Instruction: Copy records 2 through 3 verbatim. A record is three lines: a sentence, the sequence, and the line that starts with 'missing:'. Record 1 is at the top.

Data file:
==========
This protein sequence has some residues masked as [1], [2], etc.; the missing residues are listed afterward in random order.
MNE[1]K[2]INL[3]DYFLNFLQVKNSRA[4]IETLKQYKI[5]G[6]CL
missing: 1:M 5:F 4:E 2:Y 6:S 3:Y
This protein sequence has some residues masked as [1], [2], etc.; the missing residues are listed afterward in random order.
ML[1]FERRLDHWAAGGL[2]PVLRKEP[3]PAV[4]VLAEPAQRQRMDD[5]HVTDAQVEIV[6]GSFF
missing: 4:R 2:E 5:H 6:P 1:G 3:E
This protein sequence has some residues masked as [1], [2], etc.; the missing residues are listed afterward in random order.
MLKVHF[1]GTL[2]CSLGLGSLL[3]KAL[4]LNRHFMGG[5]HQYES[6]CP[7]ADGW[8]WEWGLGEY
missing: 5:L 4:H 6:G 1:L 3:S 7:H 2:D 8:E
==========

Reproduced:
This protein sequence has some residues masked as [1], [2], etc.; the missing residues are listed afterward in random order.
ML[1]FERRLDHWAAGGL[2]PVLRKEP[3]PAV[4]VLAEPAQRQRMDD[5]HVTDAQVEIV[6]GSFF
missing: 4:R 2:E 5:H 6:P 1:G 3:E
This protein sequence has some residues masked as [1], [2], etc.; the missing residues are listed afterward in random order.
MLKVHF[1]GTL[2]CSLGLGSLL[3]KAL[4]LNRHFMGG[5]HQYES[6]CP[7]ADGW[8]WEWGLGEY
missing: 5:L 4:H 6:G 1:L 3:S 7:H 2:D 8:E